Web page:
The movement, they say, takes as its inspiration the work of Andy Warhol and other conceptual visual artists of the 1960s. It is also highly influenced by the Oulipo, a group of experimental French writers who use extreme literary constraints, as well as the emergence of the Internet and other modern-day technologies. Conceptual writing relies heavily on plagiarism, appropriation and what Dr. Bök calls other “uncreative practices.” The Xenotext, as well as other works of conceptual writing, are remarkable “not because of the words you see,” says Mr. Goldsmith, whose own projects have included a year of transcribed weather reports.
After graduating from York and working at various jobs including as a tutor and a private-school teacher, Dr. Bök landed at U of Calgary in 2005, where he teaches poetry and sometimes science fiction. If there’s one message he strives to instill in his students, it’s the same one he tries to convey to his readers: “To show them the vast potential that is mostly untapped in the world of poetry.”
Along with teaching and writing, Dr. Bök has numerous other accomplishments to his name. He performs sound poetry (to get a flavour of this, search for Bök and Ursonate on YouTube). He’s created languages for science fiction television shows –“one of the more colourful lines” on his CV, he says. His work has been featured in both literary and science journals. He gives lectures and readings around the world. His previous works of visual art, books built out of Rubik’s Cubes and LEGO, have been shown internationally.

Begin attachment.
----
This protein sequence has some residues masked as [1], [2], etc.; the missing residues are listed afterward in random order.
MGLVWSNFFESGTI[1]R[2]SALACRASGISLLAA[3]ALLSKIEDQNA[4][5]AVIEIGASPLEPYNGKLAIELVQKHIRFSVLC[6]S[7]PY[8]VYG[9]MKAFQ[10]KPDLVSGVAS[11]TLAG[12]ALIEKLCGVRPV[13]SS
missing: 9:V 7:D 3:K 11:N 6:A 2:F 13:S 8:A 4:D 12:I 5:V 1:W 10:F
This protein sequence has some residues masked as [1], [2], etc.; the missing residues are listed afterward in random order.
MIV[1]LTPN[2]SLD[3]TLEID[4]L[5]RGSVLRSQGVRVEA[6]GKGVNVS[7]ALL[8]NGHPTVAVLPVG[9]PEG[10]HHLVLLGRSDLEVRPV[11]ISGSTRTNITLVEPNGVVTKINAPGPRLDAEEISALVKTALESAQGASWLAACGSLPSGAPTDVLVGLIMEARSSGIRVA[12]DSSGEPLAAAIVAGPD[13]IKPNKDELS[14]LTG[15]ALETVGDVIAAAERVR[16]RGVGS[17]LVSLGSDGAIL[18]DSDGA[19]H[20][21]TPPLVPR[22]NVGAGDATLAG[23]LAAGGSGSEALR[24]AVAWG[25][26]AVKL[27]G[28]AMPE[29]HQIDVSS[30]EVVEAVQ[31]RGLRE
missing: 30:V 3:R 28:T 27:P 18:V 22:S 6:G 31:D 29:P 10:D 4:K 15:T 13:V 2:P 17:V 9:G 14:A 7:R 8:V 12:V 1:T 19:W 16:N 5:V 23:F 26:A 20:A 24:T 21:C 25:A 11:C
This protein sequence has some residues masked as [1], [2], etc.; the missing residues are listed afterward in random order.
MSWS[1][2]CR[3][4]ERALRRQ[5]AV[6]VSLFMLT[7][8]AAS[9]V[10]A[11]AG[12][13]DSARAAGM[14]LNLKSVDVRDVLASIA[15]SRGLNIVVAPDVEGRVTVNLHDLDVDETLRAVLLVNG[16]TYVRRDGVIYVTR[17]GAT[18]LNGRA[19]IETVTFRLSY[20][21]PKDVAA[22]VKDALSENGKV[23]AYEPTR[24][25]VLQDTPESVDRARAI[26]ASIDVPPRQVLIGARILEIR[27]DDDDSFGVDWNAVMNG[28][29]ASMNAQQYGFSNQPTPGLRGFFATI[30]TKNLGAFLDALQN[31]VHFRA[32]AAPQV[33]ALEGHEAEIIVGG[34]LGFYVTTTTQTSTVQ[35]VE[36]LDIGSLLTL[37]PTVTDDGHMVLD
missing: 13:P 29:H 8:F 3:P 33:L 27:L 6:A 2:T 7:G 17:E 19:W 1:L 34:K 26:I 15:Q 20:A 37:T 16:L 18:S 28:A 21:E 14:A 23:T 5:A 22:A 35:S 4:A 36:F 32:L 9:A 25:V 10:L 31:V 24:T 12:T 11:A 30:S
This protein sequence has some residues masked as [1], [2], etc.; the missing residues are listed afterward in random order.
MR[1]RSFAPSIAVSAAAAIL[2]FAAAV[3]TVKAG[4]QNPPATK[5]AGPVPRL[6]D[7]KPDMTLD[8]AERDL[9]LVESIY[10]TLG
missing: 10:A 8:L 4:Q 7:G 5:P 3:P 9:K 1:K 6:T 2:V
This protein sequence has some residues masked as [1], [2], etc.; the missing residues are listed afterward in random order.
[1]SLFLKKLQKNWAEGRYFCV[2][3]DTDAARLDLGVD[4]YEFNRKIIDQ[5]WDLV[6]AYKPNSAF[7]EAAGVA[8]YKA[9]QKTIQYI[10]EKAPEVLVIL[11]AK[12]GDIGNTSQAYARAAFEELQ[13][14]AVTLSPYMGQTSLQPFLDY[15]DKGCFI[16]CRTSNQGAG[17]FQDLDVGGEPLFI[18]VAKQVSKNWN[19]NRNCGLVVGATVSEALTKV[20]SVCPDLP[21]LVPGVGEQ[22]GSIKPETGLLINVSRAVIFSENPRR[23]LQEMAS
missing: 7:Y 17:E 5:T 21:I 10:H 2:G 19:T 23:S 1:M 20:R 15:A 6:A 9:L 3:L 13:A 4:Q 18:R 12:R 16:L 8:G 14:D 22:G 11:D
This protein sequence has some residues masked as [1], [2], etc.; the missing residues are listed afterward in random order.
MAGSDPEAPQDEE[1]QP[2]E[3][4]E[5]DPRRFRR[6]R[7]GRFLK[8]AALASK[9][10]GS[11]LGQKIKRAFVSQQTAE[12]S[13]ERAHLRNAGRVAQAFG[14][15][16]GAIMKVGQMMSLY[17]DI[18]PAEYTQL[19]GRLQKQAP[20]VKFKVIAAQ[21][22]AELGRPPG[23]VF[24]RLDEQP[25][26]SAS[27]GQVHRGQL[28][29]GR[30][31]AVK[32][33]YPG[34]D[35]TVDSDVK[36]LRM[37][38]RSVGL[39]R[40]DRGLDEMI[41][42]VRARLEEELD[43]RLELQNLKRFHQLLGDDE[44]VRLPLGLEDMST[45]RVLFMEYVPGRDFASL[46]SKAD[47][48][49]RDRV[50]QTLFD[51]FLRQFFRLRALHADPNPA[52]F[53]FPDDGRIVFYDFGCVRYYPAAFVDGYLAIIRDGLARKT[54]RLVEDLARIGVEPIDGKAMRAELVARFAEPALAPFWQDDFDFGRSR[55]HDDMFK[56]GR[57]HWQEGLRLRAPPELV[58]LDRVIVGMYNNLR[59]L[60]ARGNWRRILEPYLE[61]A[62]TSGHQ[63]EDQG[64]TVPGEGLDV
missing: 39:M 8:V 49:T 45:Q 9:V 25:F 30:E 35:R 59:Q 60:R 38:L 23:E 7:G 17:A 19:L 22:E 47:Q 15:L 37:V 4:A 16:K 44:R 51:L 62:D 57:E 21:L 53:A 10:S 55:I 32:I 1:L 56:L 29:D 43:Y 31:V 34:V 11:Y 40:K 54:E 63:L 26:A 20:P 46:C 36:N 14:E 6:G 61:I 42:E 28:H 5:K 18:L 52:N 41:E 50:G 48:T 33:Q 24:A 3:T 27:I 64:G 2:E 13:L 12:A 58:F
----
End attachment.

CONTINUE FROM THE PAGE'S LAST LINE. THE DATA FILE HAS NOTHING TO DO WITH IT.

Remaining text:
But these days it’s The Xenotext that preoccupies him. “If I can’t get it to work after 12 years, that will be a ringing failure for me,” he says. “If I pull it off, I get to be one of the great poets of the 21st century. If I don’t, then I’ll just be a loser.”
In early July, the following message appears on Dr. Bök’s Twitter feed:
Assays for the final phase of “The Xenotext” seem to have all failed—(so I have to head back to the drawing board for the next two months…).
— Christian Bok (@christianbok) July 6, 2013
The vector didn’t work properly, explains Dr. Bök the next time we speak, but he thinks he knows how to solve the problem. And he plans to give it one more try. “It’s going to look like a photo finish,” he says.
Back at The Power Plant, one of the two principal poems that comprise The Xenotext is displayed as part of Dr. Bök’s installation, directly behind Protein 13. Each molecule of the sculpture corresponds to a specific letter in the poem, explains Dr. Bök. And projected on the wall alongside the two are variations of the word “Sisyphus,” a king who in Greek legend was forever condemned to rolling a large rock up a hill, only to have it roll back down. A reference to the task Dr. Bök has set for himself? I wonder, but hesitate to ask.
Futile or not, he’s not giving up. Not when the finish line is within sight.
Rosanna Tamburri recently took a course in American poetry, given by a massive open online provider.